joyful image.

So I decided that the frame needed to be painted AND that I had to prepare a 4" x 5" canvas to mount the original painting (that was done on a canvas panel) so that I could place it in a floater frame. 
A regular frame would have made it a real yawner.

The two paintings that need framing painted on canvas board. In order to be placed in their floater frames they will be adhered to 4" x 5" complementarily painted stretched canvas panels.

The cat is totally uninterested in the complexities of the project. She has total confidence I'll pull it off so why pay attention? Right? Note that I have already painted the 4" x 5" canvas at this point with matching shades of light blue and blue-greens that are in the original painting.

I prepare a palette of complimentary (or analogous if you wish) colours to paint both the canvas that the panel painting will be adhered to and the floater frame itself. I use blues and blue greens as orange just would not have worked. Golden acrylic paints are used as usual. They are the most expensive professional artist's paint out there but WELL worth it. I know it's said often, but for my paintings, I use the BEST paint, boards, canvas, etc. I can find. I want my paintings to last far longer than my lifetime!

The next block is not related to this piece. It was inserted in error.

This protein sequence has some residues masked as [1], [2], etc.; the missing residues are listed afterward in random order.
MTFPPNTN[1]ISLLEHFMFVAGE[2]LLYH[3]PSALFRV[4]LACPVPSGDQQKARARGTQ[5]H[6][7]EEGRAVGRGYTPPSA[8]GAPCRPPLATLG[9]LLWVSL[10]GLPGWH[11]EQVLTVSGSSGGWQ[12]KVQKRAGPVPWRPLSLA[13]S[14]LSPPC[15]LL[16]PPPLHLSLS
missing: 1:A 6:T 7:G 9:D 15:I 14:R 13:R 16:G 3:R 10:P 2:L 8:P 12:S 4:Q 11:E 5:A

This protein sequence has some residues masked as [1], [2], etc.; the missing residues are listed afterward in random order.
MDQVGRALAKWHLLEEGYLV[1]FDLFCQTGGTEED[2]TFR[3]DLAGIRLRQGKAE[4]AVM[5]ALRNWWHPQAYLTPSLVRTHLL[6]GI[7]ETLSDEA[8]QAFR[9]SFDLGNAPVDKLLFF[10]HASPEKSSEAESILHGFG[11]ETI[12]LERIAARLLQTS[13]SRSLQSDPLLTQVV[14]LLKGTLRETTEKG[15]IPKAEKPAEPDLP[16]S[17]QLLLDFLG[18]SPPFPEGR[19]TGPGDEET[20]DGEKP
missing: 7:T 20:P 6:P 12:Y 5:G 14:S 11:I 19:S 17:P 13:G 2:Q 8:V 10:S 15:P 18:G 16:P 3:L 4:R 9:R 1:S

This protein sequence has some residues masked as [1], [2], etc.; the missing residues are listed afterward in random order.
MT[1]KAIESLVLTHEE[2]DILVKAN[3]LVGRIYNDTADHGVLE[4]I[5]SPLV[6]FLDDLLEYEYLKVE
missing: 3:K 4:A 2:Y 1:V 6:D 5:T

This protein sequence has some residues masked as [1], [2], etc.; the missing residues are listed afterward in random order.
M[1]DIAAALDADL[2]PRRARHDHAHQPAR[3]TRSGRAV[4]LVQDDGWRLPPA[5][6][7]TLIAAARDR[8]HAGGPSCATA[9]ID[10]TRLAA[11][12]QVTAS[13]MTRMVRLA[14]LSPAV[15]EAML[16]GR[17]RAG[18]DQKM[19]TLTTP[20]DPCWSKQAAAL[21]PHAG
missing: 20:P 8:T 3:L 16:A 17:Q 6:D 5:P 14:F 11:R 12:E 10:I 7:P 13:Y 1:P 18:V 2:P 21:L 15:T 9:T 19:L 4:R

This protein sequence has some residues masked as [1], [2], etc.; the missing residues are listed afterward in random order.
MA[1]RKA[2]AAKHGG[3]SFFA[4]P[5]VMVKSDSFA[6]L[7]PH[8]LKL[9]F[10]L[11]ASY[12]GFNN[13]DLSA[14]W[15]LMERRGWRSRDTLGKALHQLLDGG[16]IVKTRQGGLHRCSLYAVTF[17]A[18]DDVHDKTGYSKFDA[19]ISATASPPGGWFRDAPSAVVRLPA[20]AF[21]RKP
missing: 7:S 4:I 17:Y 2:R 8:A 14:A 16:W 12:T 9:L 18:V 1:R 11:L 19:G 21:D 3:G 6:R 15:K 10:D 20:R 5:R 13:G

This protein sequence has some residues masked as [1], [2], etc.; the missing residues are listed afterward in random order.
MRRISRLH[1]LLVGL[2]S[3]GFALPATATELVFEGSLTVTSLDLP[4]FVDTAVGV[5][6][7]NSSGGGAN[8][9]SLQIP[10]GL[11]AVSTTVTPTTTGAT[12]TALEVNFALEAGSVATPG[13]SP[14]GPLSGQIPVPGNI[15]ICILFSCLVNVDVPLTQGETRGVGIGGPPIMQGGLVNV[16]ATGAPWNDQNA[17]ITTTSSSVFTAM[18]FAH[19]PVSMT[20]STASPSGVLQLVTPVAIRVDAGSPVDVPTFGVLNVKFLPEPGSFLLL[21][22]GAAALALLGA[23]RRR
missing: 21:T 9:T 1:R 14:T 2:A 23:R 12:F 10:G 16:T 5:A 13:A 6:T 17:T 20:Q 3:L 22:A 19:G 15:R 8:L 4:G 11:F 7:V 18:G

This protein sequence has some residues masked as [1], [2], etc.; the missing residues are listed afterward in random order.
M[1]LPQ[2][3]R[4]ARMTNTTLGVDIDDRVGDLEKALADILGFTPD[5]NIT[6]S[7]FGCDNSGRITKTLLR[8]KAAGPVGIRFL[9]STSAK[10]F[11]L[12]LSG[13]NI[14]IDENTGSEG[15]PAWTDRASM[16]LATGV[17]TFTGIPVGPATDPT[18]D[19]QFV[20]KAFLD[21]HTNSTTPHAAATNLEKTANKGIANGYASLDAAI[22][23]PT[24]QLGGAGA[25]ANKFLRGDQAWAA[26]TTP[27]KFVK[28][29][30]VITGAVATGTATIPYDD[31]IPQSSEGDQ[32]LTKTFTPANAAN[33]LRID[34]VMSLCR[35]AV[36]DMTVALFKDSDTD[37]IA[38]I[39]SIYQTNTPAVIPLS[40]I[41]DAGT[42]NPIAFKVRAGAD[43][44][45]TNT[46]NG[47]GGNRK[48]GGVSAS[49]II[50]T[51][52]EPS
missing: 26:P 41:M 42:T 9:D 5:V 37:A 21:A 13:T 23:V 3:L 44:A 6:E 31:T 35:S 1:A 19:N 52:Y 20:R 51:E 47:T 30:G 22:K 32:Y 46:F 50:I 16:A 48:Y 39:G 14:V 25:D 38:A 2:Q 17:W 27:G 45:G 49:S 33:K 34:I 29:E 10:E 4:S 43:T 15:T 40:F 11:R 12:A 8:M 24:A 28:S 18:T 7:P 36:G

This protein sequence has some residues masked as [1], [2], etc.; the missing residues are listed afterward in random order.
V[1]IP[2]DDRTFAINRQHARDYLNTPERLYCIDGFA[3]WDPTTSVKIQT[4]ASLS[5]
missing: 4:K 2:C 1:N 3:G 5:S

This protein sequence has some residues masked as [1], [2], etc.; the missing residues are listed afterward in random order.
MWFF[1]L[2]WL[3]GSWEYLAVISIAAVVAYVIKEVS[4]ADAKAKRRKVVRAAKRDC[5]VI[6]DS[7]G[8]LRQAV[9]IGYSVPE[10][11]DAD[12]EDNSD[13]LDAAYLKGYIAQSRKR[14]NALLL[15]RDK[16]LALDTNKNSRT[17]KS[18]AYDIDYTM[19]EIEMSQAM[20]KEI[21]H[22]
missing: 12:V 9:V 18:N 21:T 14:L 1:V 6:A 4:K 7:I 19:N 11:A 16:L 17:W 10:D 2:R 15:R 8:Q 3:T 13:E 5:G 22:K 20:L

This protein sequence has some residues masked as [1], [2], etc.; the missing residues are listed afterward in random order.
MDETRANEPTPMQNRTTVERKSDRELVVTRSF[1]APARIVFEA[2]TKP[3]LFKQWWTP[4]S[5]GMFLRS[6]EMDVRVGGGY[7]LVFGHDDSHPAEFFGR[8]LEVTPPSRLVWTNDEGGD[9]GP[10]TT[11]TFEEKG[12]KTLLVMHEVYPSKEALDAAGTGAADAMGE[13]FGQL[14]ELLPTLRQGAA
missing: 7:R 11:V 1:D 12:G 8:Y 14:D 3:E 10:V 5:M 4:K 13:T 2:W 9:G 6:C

Here I have painted the recessed interior of the floater frame a medium bright sky blue. I should mention that I sanded the frame prior to painting so that the acrylic would adhere properly.

Here is the frame fully finished with the stretched canvas painted and screwed into the back of the floater frame. The frame itself has multiple layers of paint, with the interior being painted a lighter blue-green. The darker blue underpainting gives the recessed areas more excitement. The surface and outside of the frame are a more blue shade but still retain a semblance of green, like the green/blue of a robin's egg, just slightly bluer.

And here is the final in 3/4 view, with the painting adhered to the front of the already attached canvas. 

Wallah it's done! It is much better than just a regular ole white boring frame! All in all it took about 3 hours to complete all facets of this but the result is well worth the effort. 
Tiffie, you were right!

Sunday, April 15, 2012